Food Safety Refresher and Meal Preparation Shortcuts

Posted by Lori Keroack on Friday, April 17th, 2020 at 4:24pm.


word food written with food 

Photo by stux--12364

With Florida's Stay at Home Order currently in place due to COVID-19, there are many adults and kids at home every day, all day.  Our daily routines have been disrupted and all of a sudden we are juggling a whole new set of responsibilities from the home front.  We're trying to conduct business as usual in our make shift offices even though our kids and pets have other ideas for us.  Structure for the children is imperative if we are to maintain any semblance of our past life when we used to go to work.   It's a huge effort to coordinate and manage school, play, and leisure time for the kids in addition to your own responsibilities.  On top of everything else, there is a lot more cooking that is needed to keep the family fed.  Here's a quick refresher on food safety practices plus a few tips so that you always have ingredients prepped making getting meals on the table quicker.  First, let's go over basic safety rules to Clean, Separate, and Cook food in the kitchen then we'll talk about a few time saving shortcuts to getting the family fed faster.

Clean - Wash your hands, utensils and surfaces often using soap and water or sanitizer.  Wash fruits and vegetables, however, it is not necessary to wash meat, poultry and eggs.

Separate - Be smart - keep foods apart to prevent cross-contamination.  Raw meat, poultry, seafood, and eggs spread illness causing bacteria.  Always, always take extra care when handling these items.

Cook - USDA safe minimum internal temperatures are recommended to avoid food poisoning.  A food thermometer is your best friend in the kitchen.   The minimum internal temperatures recommended by the USDA are:

  • Beef, pork (including fresh ham), veal, and lamb steaks, roasts and chops - 145° F with three minute rest time.  Cooked hams - 165°F.   
  • Ground beef, pork, veal, and lamb as well as egg dishes such as frittata or quiche - 160° F.
  • All poultry including turkey, chicken, duck (whole and pieces) - 165° F.  If the bird is stuffed, the stuffing must be 165° F too. 
  • Leftovers and casseroles - 165° F. 
  • Fish with fins - 145° F.  Shrimp, lobster, crab and scallops are cooked until the flesh is pearly or white, and opaque.  Clams, oysters, and mussels are cooked until the shells open during cooking. 

The United States Department of Health & Human Services maintains current food safety information at

Now that we've had a refresher course on best practices for food safety, here are a few time-saving ideas to help you get dinner on the table fast:

  • Roast a chicken for dinner plus a second chicken at the same time.  Use the second chicken to make soup, chicken pot pie or chicken salad or a combination of these recipes to use for snacks and lunches during the week.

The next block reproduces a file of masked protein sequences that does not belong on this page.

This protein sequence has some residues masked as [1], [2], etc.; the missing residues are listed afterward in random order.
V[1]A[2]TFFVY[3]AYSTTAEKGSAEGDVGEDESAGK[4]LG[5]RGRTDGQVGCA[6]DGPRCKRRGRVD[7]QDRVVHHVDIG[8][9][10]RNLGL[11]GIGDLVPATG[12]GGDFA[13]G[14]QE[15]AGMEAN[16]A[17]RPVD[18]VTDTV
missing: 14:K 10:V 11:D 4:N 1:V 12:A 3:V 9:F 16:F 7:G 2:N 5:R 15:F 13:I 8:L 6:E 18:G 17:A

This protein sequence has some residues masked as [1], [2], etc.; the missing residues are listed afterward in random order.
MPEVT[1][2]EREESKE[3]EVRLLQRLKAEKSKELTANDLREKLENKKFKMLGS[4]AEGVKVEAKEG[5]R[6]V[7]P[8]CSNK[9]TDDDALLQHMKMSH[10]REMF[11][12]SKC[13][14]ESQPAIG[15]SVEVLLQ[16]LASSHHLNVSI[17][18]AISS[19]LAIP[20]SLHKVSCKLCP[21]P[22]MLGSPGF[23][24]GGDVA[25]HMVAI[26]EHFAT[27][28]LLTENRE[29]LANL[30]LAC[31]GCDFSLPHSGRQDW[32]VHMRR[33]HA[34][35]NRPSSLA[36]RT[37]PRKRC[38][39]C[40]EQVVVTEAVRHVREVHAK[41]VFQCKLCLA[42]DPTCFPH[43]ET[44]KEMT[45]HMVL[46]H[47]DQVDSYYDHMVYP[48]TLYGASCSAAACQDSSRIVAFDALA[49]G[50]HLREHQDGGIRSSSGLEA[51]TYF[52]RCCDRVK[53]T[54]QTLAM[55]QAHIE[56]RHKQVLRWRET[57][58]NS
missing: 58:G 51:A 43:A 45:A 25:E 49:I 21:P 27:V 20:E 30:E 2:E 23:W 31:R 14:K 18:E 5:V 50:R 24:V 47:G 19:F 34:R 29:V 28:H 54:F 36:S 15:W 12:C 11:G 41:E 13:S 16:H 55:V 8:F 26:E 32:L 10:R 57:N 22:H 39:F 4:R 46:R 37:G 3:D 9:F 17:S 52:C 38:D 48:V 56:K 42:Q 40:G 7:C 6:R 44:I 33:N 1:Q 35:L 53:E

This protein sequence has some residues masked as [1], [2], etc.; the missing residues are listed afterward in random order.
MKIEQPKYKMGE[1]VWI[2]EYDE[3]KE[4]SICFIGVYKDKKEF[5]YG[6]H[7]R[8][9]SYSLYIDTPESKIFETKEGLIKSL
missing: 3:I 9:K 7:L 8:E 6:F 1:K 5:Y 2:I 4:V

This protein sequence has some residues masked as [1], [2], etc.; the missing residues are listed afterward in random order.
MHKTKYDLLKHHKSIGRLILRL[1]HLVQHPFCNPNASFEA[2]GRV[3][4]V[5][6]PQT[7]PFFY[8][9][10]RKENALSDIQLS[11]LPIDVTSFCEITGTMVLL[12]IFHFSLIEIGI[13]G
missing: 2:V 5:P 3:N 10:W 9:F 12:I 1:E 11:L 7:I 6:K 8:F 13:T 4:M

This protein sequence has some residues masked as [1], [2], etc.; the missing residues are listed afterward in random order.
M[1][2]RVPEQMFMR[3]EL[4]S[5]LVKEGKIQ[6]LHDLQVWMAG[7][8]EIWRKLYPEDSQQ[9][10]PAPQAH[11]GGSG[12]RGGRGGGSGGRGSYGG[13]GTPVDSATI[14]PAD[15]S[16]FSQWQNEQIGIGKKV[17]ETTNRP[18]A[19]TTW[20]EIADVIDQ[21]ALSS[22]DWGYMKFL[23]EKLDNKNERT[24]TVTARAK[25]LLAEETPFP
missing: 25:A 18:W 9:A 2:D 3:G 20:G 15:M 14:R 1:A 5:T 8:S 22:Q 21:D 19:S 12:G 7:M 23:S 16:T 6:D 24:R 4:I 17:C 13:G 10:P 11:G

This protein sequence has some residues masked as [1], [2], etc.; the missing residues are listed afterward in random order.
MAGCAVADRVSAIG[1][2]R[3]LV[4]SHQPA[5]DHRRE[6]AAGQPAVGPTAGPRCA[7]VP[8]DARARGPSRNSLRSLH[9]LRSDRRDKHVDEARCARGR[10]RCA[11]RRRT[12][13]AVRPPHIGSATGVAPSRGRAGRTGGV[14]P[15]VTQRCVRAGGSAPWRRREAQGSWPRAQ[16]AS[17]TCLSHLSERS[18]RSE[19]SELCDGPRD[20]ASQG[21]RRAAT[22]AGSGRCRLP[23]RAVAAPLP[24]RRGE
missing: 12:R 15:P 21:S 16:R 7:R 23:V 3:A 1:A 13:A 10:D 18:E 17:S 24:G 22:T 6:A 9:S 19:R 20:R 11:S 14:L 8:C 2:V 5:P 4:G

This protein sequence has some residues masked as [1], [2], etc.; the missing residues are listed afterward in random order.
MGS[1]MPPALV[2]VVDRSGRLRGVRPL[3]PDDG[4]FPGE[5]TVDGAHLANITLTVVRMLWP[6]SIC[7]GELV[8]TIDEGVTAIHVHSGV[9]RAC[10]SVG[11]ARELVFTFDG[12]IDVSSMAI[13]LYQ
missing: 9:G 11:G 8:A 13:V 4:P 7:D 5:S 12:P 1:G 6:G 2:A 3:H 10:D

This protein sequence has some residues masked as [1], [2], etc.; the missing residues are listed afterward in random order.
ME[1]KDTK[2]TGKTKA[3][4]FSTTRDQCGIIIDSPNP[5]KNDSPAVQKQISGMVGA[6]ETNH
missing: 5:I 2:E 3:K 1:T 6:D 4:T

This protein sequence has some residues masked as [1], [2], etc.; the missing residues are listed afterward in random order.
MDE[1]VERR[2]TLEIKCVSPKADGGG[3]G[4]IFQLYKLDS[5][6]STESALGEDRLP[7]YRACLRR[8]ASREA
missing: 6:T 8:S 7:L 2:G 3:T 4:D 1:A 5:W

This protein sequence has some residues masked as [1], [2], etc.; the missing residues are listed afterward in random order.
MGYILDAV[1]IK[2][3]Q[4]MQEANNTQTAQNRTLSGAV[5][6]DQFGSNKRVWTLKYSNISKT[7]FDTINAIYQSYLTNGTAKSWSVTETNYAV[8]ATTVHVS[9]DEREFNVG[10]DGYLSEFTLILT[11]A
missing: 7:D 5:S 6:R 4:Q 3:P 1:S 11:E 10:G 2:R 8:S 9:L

• Buy extra hamburger meat and prep it several ways - make stuffed peppers, meatballs or meatloaf. Also, press hamburger patties and freeze them for a quick and easy dinner at a later date.     
  • Cook enough bacon for Sunday breakfast or brunch plus BLTs a few days later.
  • Cook several items in the oven while it's already hot.  For instance, you could bake a meatloaf and baked potatoes at the same time.  If you want to use the baked potatoes to make baked stuffed potatoes - you have bacon from Sunday. 
  • Pre-slice and dice all of your vegetables for the week.  Healthy snacks are readily available, you can throw a salad together in minutes or just have the veggies ready for the recipes that you have planned for the weak. 
  • Prepare ahead items like quinoa, rice, lentils or beans, roasted potatoes, casseroles, soups, stews and anything else that reheats well.
  • Double a recipe and freeze the second dish for a later dinner.
  • Some dishes just taste better when they have extra time for the flavors to marry.   Marinara sauce, french onion soup, and chicken, egg and tuna salad fall in to this category. 

A little creativity and some extra planning can go a long way in the kitchen.  Take the time to create a menu plan, prepare your grocery shopping list and make your time in the kitchen as productive as possible.


Lori Keroack is the Business Office Manager of Mizner Residential Group. Lori recently moved to Delray Beach from Connecticut. She is enjoying learning about her new home town and the surrounding areas by researching and blogging about various topics that are relevant to the area.

- Lori Keroack, Business Office Manager - Mizner Residential Group

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